Notes...
 
Microsoft Expression... some pretty thorough previews rolled out at the NAB show this week, as a preview of the announcements to be made at the Mix07 show in Los Vegas at the end of this month.
 
I used the previews as a trigger to roll out a new Expression branch of the website. It has a couple starter pages, with links to lots of great reading material and online videos... here are direct links to the 2 new pages.
 
Expression - Intro/Overview
 
Expression Media Encoder
 
I'm swimming around in software previews, beta releases, online videos and tutorials, press releases and marketing material, and newsgroup posts... just trying to accomplish something small to get started. I just installed Expression Web on my Vista system.
 
 
Vista Corner
 
I had looked in Vista for something that listed the installed video and audio codecs, as the Device Manager does in XP, but hadn't found it. This week I read a post about the listings being included in Windows Media Player 11 > Help > About > Technical Support Information.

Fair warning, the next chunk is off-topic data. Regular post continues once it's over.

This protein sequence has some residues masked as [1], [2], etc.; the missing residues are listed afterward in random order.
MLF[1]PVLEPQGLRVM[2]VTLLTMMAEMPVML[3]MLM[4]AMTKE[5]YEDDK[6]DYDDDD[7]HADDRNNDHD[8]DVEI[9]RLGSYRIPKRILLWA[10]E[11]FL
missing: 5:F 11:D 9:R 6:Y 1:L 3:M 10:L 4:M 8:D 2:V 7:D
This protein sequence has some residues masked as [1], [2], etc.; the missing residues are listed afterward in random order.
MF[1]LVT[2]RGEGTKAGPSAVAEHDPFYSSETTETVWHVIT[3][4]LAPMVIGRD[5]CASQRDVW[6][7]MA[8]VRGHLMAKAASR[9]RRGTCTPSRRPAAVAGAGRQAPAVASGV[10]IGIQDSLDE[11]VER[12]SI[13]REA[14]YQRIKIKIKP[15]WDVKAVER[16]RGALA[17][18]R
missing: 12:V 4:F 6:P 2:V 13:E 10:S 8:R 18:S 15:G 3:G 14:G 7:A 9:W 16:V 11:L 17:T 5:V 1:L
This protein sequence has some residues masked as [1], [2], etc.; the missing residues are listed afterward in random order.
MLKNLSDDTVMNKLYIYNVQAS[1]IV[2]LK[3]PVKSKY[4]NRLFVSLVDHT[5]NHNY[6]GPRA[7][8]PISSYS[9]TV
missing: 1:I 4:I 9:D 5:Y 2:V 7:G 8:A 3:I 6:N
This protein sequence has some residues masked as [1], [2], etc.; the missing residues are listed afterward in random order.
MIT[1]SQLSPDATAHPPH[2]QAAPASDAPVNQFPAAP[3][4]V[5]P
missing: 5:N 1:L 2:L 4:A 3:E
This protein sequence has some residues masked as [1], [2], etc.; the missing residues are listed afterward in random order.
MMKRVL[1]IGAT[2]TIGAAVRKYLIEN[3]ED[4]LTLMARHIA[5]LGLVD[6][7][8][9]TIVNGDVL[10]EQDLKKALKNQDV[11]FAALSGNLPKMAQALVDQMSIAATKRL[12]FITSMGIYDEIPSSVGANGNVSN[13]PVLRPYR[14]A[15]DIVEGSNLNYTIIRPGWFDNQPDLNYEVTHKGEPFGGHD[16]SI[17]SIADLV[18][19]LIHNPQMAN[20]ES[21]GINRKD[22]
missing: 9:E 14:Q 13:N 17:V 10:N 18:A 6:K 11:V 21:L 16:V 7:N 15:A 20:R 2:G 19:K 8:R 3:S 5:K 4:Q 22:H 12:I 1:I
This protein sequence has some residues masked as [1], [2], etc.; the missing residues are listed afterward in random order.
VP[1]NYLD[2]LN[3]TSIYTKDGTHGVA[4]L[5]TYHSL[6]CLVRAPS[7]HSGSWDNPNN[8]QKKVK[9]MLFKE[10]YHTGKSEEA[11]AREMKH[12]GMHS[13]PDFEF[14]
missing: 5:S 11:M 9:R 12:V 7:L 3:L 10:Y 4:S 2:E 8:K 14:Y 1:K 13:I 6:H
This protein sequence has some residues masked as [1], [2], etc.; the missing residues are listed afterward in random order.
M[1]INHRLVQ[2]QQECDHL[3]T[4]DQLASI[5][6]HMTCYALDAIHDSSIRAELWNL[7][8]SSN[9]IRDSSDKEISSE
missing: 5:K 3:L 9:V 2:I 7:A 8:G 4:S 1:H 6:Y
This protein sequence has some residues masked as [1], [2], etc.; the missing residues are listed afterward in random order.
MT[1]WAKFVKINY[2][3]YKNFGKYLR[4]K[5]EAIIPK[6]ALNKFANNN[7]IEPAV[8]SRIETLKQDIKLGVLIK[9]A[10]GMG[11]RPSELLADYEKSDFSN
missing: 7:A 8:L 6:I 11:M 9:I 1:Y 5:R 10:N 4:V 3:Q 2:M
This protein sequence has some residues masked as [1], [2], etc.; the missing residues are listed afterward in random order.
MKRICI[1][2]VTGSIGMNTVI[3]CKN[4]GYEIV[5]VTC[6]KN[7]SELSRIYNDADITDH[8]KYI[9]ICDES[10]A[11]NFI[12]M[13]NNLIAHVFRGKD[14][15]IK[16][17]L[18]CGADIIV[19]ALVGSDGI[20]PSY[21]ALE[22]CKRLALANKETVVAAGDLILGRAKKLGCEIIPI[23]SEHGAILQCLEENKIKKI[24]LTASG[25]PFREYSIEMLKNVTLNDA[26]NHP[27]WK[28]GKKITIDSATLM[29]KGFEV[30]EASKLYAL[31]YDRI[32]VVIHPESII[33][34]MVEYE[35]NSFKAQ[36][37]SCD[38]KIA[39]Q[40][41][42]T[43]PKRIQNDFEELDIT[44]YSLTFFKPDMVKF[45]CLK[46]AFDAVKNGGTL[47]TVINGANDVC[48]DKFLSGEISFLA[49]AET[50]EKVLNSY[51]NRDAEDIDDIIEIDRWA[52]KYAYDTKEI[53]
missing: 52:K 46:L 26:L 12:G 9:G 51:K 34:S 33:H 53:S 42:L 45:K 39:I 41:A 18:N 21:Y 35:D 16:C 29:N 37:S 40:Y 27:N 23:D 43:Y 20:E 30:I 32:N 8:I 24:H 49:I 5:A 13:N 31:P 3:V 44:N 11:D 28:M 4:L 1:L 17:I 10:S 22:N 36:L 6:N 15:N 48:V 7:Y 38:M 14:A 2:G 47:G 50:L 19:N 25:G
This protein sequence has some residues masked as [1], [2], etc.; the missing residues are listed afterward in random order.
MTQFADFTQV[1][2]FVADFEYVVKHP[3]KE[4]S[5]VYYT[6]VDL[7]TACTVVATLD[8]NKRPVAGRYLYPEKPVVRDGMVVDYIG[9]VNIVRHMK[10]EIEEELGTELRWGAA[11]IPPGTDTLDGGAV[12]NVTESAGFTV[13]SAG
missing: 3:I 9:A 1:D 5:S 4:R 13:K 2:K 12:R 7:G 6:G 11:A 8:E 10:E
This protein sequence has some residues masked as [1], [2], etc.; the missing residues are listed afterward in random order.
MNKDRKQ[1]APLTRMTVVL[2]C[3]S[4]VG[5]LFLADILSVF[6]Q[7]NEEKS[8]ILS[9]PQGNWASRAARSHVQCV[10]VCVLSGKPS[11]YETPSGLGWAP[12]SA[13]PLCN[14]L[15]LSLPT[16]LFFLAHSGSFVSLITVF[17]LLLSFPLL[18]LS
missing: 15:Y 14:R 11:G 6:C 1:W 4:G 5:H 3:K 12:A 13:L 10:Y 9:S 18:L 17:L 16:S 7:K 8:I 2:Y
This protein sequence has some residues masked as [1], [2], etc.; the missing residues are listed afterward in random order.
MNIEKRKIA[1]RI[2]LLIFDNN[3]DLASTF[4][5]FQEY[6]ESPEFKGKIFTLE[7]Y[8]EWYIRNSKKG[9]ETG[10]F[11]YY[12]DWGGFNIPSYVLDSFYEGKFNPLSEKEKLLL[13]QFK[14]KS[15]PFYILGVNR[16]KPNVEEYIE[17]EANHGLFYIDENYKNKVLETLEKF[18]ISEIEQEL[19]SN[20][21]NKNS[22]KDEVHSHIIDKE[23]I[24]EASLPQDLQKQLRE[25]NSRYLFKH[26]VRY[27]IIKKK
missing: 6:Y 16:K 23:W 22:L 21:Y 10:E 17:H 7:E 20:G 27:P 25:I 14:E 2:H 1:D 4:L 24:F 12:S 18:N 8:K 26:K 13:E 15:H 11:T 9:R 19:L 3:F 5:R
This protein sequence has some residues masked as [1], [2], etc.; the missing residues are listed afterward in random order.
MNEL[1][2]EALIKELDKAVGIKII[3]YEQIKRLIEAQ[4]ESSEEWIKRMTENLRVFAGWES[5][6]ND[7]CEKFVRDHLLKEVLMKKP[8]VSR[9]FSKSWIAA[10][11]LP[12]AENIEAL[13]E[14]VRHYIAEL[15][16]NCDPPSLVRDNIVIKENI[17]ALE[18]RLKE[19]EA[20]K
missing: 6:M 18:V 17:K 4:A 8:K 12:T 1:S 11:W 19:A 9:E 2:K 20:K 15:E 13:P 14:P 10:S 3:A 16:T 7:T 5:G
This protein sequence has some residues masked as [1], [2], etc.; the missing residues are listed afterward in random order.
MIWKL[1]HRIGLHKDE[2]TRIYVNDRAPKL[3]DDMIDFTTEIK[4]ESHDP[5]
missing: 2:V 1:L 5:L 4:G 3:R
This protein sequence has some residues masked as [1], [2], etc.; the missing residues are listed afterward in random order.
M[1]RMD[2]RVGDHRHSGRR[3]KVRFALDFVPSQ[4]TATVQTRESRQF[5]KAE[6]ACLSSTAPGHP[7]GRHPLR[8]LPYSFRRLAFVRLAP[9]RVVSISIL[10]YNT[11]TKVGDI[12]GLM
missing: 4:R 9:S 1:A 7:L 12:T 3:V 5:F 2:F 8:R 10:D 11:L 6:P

Sticky Note... Making Movies with Vista! a six page article in the Spring 2007 Special Edition of MaximumPC, is on bookstands now to May 29, 2007. Starting on page 78... the article covers the movie making process from camcorder tape to viewing on a standard video DVD.
 
 
.... back to the main topic...
 

 
Selecting Pictures...
 
Rules of thumb:
  • Use what you have already
  • Get more from wherever you can.
  • Image Sizes... bigger is better... Photo Story can handle them
I used Google's image search feature to find some large sized pictures for this newsletter... note royalty and copyright items as you select and download them.
  • my search term was 'Microsoft Expression Media Encoder', something I've been searching for info about lately
  • I filtered the results to include only 'Large images'...
Google